“[Healing Touch]. It won’t do much for you now, but if Hendrik manages to keep it relatively civil then you’ll be all good by the time you get to bed.”
“Hey, what about—”
“Night all,” she said cheerily as she made her way back inside. She stopped and called out to Yan, “I left you some spare clothes in your room Yan, they’re definitely going to be too short but they’re good enough to sleep in.”
Yan thanked the darkness that was creeping over the city for hiding his blushing. He’d had his last night at home yesterday, and had told Caiwal to keep most of his things for the other boys.
He hadn’t said anything about it to anyone in the Watch, he’d just taken his small bag of belongings into his room in the morning.
He called out his thanks to Ilda, who just brushed it away and looked to Emery.
“You might as well give him his wages early this month.”
Emery snapped a crisp salute, to which Ilda rolled her eyes and made her way back inside.
“Actually, if she’s going, I might as well go with her,” remembered Sel. “See you tomorrow!”
Yan watched her run after Ilda and turned back to Hendrik, who had his eyebrow raised at him.
“…I’ll forgive you for using a Skill if you don’t say a word.”
Hendrik chuckled a little but held his tongue.
“Are you calling it a night as well Yan?” asked Emery.
“Uh, actually I was going to ask Hendrik if we could carry on,” he said, turning to Hendrik. “Unless you’ve got to go as well?”
“Ha, you’re looking at Upartesk’s most eligible bachelor here,” he boasted before deflating a little. “So, uh, no, actually, I’ve got nothing else to do.”
“Don’t mind me then,” he said picking up the bowl that Sel had left, “I’ll just be here minding my own business.”
Yan went to pick up his training sword and faced Hendrik again. He readied himself and beckoned for Hendrik to come at him.
Again, Hendrik started slowly, building up his pace until Yan was thinking about nothing else but the next attack. Hendrik wasn’t going as hard as he’d been earlier, which allowed Yan to throw in a few swipes in retaliation.
The pair trained, Hendrik comfortably keeping up while Yan’s stamina slowly flagged. He felt sharp pains in his lungs as he gave up on trying to attack and focused on defending, slowly stepping further and further away as Hendrik advanced relentlessly.
Hendrik used the momentum of Yan’s parry to spin, moving with his rebounded blade. He spun around, his back leg coming forward and kicking at the ground, throwing up dust into Yan’s face.
Yan screwed his eyes shut before he got any in his eyes and stepped back, quick to Hendrik’s tactics by now. It was very much a reflection of his personality, the thought flashing through his head.
He opened them again to see a fist flying at him instead of a sword edge. Yan panicked, his instincts telling him not to swing a blade at an unarmed fist. It was inches away from his face by the time he had the presence of mind to move out of the way.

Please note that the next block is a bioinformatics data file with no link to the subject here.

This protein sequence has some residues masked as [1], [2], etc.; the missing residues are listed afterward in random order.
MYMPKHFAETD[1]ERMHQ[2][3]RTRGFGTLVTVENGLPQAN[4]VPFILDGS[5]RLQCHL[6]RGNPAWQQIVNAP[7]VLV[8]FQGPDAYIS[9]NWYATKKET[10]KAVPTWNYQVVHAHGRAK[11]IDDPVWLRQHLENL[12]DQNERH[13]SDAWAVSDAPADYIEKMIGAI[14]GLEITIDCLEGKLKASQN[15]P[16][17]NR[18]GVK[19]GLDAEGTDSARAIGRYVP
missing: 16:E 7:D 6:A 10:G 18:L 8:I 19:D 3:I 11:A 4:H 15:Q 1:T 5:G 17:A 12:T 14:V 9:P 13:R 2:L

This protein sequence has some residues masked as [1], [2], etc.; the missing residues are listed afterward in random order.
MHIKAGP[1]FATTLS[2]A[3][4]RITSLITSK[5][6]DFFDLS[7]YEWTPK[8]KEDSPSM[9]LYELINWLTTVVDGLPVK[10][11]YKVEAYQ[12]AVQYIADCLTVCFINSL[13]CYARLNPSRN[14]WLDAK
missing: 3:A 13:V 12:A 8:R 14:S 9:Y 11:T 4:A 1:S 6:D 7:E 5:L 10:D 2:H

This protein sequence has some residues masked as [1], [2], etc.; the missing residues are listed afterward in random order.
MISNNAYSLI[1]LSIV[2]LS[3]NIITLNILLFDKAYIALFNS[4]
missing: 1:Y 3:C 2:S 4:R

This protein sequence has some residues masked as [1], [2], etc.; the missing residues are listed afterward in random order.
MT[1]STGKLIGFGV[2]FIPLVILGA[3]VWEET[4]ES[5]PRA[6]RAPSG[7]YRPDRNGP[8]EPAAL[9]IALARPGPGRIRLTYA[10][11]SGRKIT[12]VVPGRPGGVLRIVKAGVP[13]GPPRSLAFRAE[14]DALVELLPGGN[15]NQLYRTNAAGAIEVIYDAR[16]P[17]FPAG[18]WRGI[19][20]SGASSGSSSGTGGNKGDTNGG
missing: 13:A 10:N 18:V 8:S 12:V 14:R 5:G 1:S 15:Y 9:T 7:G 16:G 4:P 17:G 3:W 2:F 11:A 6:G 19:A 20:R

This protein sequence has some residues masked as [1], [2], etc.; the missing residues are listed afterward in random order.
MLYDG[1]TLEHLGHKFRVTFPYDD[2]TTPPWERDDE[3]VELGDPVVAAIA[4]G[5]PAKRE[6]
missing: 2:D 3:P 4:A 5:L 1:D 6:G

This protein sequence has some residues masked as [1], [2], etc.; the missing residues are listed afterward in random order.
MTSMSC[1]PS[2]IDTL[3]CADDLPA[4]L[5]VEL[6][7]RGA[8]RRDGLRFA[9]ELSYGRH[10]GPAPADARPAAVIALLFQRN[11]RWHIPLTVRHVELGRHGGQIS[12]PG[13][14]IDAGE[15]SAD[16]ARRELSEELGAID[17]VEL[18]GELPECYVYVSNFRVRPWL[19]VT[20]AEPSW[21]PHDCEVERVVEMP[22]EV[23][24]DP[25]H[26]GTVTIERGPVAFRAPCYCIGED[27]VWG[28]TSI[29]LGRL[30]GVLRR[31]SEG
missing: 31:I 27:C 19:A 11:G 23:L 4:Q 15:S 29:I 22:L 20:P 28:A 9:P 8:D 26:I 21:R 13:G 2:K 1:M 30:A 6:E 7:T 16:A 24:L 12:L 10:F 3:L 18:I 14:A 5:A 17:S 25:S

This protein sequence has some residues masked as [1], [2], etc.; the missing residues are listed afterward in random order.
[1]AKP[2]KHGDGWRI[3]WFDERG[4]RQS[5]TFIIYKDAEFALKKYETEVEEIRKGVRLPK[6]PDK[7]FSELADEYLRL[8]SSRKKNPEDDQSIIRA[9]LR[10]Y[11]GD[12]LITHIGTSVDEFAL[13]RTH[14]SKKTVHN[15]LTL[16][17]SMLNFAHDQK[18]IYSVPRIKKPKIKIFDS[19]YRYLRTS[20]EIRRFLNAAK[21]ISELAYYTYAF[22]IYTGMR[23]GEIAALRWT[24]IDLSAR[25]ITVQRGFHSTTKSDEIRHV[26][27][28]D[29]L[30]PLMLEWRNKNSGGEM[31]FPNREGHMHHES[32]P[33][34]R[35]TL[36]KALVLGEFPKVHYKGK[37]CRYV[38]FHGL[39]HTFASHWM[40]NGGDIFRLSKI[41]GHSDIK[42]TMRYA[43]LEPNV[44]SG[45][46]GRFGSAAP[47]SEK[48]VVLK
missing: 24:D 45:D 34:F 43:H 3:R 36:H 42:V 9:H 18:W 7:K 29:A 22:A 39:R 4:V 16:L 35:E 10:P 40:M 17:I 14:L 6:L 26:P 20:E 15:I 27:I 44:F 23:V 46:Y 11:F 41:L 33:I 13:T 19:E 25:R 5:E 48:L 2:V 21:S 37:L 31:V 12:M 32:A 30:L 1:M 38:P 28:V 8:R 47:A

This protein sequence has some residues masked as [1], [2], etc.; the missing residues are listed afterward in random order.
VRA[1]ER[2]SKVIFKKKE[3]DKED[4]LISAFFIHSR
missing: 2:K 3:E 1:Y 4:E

Even though he attempted to move, Yan’s instincts clamped his eyes closed again, anticipating an impending impact.
It didn’t come.
The best way to explain was that it felt like running with the wind at your back. An invisible force, a guiding hand, moved his torso back. Hendrik’s fist hit nothing but thin air.
“Yes! I knew it!”
The dust cleared to reveal Hendrik grinning like a madman. Yan’s feet were rooted to the spot, but his upper body was tilted precariously backwards, walking the fine line between staying upright and falling over.
Yan took a second, confusion and questions running through his mind. He accepted Hendrik’s hand and stood back upright.
“What just happened?”
“You’d think getting your first Skill would be a bit more memorable than that.” Hendrik deadpanned.
“What, [Dexterity]? How does that work then, I didn’t have to do anything?”
“It’s a Static Skill,” said Hendrik, running a hand through his hair. “You sure you’re not a simpleton?”
“Hey, in my defence the only time I’ve seen people use Skills have been Caiwal at the forge and the occasional drunk out in the streets.” Yan scratched at his head.
“So, what, does that mean [Devastating Counter] is like, an Active Skill?”
“No,” sighed Hendrik, silently despairing at the idiot the Captain had partnered him up with, “that’s a Dynamic Skill.”
“Right. So does that mean I can do it all the time?”
“Using any Skill is like flexing a muscle,” said Emery, the resident expert on muscles. “Train it long enough and you could, but it’ll still leave you tired afterwards.”
“Was that what you were trying to do earlier, get me to use it?” asked Yan, a newfound level of respect for Hendrik, a man he’d thought was no brains and only a little brawn.
“Oh… Yes! Yes that’s exactly what I was doing.”
Yan questioned his own intellect for assuming so much of him.
“Let’s call it a night now lads,” Emery said, spinning the empty upturned bowl on his finger. Yan only just noticed how dark it was, now that he looked out away from the magelights. Hendrik turned to the two others.
“Fancy a drink?”